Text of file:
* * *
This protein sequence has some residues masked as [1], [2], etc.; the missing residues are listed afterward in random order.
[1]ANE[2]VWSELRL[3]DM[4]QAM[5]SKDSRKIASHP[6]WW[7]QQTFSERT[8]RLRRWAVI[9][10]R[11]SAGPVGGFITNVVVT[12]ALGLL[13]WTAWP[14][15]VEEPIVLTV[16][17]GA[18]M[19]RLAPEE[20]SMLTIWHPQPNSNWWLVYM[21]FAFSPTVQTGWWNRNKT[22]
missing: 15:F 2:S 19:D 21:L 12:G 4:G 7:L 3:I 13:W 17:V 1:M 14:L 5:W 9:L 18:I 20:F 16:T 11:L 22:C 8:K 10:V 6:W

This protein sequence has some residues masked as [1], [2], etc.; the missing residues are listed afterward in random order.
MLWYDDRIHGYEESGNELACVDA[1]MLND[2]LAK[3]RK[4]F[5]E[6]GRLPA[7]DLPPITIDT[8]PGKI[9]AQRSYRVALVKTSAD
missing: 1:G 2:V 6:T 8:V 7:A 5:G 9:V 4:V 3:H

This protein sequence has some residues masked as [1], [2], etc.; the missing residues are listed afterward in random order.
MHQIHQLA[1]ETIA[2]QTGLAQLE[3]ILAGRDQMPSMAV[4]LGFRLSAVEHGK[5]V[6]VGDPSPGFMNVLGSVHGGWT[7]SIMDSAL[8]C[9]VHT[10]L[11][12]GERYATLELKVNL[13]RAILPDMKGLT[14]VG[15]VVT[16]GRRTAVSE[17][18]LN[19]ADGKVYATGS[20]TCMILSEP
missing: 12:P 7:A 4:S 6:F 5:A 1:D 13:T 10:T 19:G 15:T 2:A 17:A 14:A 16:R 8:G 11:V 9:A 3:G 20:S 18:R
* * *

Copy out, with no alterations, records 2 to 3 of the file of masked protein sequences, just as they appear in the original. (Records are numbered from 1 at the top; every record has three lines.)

This protein sequence has some residues masked as [1], [2], etc.; the missing residues are listed afterward in random order.
MLWYDDRIHGYEESGNELACVDA[1]MLND[2]LAK[3]RK[4]F[5]E[6]GRLPA[7]DLPPITIDT[8]PGKI[9]AQRSYRVALVKTSAD
missing: 1:G 2:V 6:T 8:V 7:A 5:G 9:V 4:V 3:H

This protein sequence has some residues masked as [1], [2], etc.; the missing residues are listed afterward in random order.
MHQIHQLA[1]ETIA[2]QTGLAQLE[3]ILAGRDQMPSMAV[4]LGFRLSAVEHGK[5]V[6]VGDPSPGFMNVLGSVHGGWT[7]SIMDSAL[8]C[9]VHT[10]L[11][12]GERYATLELKVNL[13]RAILPDMKGLT[14]VG[15]VVT[16]GRRTAVSE[17][18]LN[19]ADGKVYATGS[20]TCMILSEP
missing: 12:P 7:A 4:S 6:F 5:A 1:D 13:T 10:T 19:G 15:T 2:A 17:A 14:A 16:R 8:G 11:V 9:A 3:G 20:S 18:R